In Sicario, the DEA—or is it the CIA?—plucks an Arizona FBI agent (Emily Blunt) from her day-to-day work of raiding booby-trapped outposts of the Juárez Cartel, asking her to “advise” on a tersely defined mission, the objective of which is to cut the head off the hydra of the drug trafficking cartel. Escorting her is an insouciant government man (Josh Brolin) who comes wearing flip flops, and a mysterious and mercurial agent (Benicio del Toro) who admonishes, “Nothing will make sense to your American ears, and you will doubt everything we do.” And that’s what one should expect from a Denis Villeneuve film: mystery wrapped in dread enveloped in shadow. The sweeping aerials of craggy terrain, the gorgeous tangerine sunsets draping our heroes as they proceed into carnage, as well as unconventional directorial choices we won’t spoil, distinguish Villeneuve’s work. As for the story, however, don’t expect it to blow your mind. Pessimistic and conspiratorial, the usual pontifications on the drug war abound. Meanwhile, much like Ethan Hawke in Training Day, Emily Blunt’s “do things by the book” character navigates absurd terrain where law and order diverge, her protestations falling silent on cynical ears. Although the schematic of Training Day is not so different from that of Sicario, Villeneuve’s film invariably underscores a gloomier thesis; every righteous act of Blunt’s ends up naive, vindicating Brolin and Del Toro’s philosophy, which is untethered from the book. In English & Spanish.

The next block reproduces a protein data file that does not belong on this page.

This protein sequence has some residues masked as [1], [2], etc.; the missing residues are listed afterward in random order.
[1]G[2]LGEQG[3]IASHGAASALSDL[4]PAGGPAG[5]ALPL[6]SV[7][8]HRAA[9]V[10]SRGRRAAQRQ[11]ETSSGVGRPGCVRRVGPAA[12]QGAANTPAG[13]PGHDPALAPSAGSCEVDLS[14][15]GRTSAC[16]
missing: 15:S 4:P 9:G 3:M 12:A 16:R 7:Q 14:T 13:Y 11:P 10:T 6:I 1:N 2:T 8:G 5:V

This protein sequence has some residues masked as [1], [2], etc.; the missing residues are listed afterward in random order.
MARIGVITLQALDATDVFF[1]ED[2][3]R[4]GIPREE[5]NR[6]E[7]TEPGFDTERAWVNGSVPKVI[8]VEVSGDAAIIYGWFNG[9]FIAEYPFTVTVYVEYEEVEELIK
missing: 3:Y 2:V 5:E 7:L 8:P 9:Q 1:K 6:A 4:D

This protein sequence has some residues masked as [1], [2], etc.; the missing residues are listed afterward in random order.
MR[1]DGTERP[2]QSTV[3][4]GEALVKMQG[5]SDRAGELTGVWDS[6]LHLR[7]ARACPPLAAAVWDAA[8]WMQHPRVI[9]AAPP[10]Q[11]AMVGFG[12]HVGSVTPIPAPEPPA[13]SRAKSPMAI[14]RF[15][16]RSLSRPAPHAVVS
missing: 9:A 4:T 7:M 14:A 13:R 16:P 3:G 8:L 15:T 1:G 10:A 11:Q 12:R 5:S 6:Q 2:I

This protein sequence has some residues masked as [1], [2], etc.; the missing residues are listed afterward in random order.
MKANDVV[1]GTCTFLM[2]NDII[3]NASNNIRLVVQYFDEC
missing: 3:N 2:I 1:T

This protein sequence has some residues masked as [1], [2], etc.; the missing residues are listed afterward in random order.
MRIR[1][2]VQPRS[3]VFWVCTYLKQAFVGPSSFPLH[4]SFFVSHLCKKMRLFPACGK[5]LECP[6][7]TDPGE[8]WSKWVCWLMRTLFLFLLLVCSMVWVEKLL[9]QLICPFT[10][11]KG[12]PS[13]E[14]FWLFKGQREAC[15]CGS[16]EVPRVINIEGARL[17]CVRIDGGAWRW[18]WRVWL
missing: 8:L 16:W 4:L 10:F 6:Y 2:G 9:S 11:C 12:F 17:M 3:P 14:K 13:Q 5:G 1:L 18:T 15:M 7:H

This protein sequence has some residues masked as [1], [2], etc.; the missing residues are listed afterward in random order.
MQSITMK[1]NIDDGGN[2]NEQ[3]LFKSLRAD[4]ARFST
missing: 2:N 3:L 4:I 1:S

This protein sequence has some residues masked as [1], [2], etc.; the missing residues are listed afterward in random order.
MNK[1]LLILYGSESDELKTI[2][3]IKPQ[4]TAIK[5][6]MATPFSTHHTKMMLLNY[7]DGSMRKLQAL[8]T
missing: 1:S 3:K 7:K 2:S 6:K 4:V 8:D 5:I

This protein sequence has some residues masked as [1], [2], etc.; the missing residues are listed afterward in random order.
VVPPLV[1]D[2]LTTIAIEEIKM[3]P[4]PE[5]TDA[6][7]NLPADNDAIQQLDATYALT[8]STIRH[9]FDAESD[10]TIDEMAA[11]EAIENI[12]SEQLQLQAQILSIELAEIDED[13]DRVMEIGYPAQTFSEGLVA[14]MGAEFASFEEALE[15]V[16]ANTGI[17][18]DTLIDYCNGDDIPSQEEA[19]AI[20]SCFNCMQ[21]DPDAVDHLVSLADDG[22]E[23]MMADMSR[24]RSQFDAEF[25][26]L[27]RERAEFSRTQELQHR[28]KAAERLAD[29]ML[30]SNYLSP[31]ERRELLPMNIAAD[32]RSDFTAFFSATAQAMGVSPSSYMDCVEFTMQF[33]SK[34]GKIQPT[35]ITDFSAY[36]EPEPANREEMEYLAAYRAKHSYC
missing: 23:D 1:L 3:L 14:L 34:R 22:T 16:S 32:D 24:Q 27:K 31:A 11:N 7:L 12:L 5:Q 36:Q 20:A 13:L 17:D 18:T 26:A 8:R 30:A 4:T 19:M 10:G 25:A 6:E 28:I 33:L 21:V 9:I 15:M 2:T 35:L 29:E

By Alec Julian & Carrie White